Romney Eagerly Accepted Trump’s Endorsement; Won’t Return Favor

Former GOP nominee upset that states are canceling primaries…

Opportunist Mitt Romney Eagerly Accepted Trump Endorsement, Won't Return Favor

Mitt Romney/PHOTO: Gage Skidmore (CC)

(Dan E. Way, Liberty Headlines) Sen. Mitt Romney, R-Utah, the failed 2012 presidential candidate and Never-Trumper, will not endorse the sitting president of his own party, according to CNN.

But it’s not much of a surprise for anyone who’s been following Utah’s junior senator, who was jilted by President Donald Trump in 2016 as a Secretary of State candidate.

The former Massachusetts governor, who eagerly accepted Trump’s endorsement while running for the Senate in 2018, has been less than grateful.

He began blasting the president before he was sworn in with a Washington Post op-ed rebuking Trump’s character. He attacked Trump’s foreign and economic policies in his first Senate floor speech. And he told the Associated Press in June he’d probably not make an endorsement in the primary contest or general election, and reiterated that stance to CNN on Thursday.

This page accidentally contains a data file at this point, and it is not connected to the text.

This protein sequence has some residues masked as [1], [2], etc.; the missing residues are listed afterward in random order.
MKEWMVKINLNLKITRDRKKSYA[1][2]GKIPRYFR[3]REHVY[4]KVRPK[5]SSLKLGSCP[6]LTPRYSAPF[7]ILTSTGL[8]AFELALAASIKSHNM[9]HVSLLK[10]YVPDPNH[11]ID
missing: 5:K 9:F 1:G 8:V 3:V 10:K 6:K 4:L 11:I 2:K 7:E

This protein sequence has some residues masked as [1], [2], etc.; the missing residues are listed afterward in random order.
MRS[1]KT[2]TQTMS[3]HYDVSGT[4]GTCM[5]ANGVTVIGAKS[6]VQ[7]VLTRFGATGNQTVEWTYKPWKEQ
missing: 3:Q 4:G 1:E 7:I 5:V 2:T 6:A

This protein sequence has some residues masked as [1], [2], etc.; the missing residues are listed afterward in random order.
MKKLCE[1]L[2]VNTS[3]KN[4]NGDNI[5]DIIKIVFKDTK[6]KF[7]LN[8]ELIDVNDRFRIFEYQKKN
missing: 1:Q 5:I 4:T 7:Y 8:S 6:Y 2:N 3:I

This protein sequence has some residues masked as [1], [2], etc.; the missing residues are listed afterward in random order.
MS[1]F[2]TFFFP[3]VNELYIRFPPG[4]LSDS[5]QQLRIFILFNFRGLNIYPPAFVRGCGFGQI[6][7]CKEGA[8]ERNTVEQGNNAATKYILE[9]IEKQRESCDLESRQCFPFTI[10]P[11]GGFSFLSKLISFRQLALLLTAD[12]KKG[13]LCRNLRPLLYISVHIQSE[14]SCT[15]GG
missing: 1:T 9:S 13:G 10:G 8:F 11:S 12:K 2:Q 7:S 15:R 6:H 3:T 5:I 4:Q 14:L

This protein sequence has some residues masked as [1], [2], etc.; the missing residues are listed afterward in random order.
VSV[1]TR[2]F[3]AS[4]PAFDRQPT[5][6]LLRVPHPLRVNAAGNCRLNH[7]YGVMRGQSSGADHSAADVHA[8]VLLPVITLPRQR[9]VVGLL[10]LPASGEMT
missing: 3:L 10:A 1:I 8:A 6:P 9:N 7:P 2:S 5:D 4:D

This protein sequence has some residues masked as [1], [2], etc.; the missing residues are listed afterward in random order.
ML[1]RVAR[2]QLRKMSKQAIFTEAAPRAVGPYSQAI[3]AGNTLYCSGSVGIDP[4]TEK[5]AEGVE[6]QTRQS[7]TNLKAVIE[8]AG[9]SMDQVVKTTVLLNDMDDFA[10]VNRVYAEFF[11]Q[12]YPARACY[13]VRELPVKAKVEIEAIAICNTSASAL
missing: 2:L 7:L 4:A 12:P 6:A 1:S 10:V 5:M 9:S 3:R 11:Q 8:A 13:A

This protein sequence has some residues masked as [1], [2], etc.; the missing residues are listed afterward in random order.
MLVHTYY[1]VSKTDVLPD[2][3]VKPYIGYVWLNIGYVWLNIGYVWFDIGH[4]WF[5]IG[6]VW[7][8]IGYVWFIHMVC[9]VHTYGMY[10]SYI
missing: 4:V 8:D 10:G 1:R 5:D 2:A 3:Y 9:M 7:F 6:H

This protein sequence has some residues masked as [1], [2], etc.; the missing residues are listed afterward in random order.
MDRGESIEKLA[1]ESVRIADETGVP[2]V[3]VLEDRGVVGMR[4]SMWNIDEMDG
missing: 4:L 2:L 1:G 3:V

Romney is pals with lightweight GOP presidential candidate William Weld, who abandoned the GOP in 2016 to run as the vice presidential running mate of Libertarian presidential nominee Gary Johnson.

Romney and Weld are both former governors of Massachusetts, one of the bluest liberal states.

They teamed up to knock Trump for criticizing the late senator John McCain, another failed White House contender who sank GOP efforts to repeal Obamacare in 2017.

Romney told CNN that he is concerned several states plan to cancel Republican primary contests.

The move is widely viewed as a gift to Trump to beat back Weld, and other GOP presidential candidates Joe Walsh, a former congressman from Illinois, and Mark Sanford, a former South Carolina governor and congressman.

“I would far prefer having an open primary, caucus, convention process … where people can be heard,” Romney said.

Sen. Lindsey Graham, R-SC, brushed off Romney’s concern.

He told CNN that primaries were canceled in the past, and Trump has been a “good president, so I’m all good with that.”

Despite his public protestations about the president that garner him favorable headlines from a liberal media that abhors Trump, CNN noted, “Romney only periodically spars with Trump, often voting to back the President’s nominees, supporting his policies and shying away from criticizing even some of the more controversial Trump tweets.”